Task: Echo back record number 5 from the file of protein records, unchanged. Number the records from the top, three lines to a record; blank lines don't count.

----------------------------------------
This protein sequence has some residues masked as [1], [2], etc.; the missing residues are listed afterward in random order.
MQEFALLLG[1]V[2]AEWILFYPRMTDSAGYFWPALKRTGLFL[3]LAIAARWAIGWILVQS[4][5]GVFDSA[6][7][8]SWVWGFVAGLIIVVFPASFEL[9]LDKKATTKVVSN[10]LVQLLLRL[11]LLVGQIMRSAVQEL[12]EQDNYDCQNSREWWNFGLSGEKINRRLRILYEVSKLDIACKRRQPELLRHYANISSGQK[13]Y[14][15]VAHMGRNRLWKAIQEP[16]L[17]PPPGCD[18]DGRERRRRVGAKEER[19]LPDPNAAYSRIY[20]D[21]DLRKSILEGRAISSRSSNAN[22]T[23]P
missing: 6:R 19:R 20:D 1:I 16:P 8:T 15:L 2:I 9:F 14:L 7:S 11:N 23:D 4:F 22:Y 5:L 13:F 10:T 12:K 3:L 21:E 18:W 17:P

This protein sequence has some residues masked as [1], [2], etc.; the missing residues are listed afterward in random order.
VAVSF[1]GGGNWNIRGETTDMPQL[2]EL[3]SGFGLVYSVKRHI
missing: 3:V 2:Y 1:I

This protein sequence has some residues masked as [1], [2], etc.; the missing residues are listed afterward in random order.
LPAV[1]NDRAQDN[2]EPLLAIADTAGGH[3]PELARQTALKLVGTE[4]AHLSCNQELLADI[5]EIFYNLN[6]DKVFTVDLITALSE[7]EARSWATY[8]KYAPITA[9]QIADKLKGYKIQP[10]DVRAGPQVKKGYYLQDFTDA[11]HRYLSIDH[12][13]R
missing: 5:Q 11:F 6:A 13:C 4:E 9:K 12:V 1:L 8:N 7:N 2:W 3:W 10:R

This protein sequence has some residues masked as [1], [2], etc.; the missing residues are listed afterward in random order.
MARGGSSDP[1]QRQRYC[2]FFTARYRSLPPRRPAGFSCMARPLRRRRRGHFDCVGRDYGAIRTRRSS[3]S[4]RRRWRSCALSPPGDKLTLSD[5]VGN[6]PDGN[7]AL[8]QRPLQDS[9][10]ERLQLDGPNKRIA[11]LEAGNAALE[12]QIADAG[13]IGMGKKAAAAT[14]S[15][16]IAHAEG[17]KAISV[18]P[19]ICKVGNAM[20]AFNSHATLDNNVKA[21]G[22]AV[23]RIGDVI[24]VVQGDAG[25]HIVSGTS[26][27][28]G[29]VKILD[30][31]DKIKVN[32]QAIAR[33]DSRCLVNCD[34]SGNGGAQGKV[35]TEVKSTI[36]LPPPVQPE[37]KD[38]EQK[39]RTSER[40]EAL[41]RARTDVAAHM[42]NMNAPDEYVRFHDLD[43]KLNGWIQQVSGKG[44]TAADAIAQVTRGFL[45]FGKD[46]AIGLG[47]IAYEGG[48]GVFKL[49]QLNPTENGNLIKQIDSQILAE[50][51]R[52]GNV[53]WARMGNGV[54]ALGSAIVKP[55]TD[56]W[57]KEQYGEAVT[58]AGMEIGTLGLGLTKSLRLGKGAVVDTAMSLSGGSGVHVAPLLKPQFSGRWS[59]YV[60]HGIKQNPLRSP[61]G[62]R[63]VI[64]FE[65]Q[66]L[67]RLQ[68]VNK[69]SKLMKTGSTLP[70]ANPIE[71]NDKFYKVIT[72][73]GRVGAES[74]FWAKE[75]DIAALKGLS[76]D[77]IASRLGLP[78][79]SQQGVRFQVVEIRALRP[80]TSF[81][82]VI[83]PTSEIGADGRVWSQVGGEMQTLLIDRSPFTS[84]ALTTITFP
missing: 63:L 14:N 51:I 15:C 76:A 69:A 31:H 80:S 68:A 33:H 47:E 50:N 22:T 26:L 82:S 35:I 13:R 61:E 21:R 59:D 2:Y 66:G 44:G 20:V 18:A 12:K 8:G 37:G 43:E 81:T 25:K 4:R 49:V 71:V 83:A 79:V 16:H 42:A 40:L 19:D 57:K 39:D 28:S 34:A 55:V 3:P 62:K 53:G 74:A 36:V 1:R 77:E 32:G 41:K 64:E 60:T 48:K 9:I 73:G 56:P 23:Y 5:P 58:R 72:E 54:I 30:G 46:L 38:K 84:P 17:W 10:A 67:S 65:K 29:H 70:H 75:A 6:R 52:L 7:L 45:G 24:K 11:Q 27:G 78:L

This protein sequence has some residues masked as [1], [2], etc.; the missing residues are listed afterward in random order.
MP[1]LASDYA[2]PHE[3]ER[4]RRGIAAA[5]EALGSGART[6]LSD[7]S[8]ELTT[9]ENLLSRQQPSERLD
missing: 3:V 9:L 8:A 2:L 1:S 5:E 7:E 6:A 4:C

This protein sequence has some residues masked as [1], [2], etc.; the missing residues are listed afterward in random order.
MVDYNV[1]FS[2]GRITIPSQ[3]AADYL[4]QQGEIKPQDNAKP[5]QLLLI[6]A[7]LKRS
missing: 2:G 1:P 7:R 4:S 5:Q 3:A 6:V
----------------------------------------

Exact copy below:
This protein sequence has some residues masked as [1], [2], etc.; the missing residues are listed afterward in random order.
MP[1]LASDYA[2]PHE[3]ER[4]RRGIAAA[5]EALGSGART[6]LSD[7]S[8]ELTT[9]ENLLSRQQPSERLD
missing: 3:V 9:L 8:A 2:L 1:S 5:E 7:E 6:A 4:C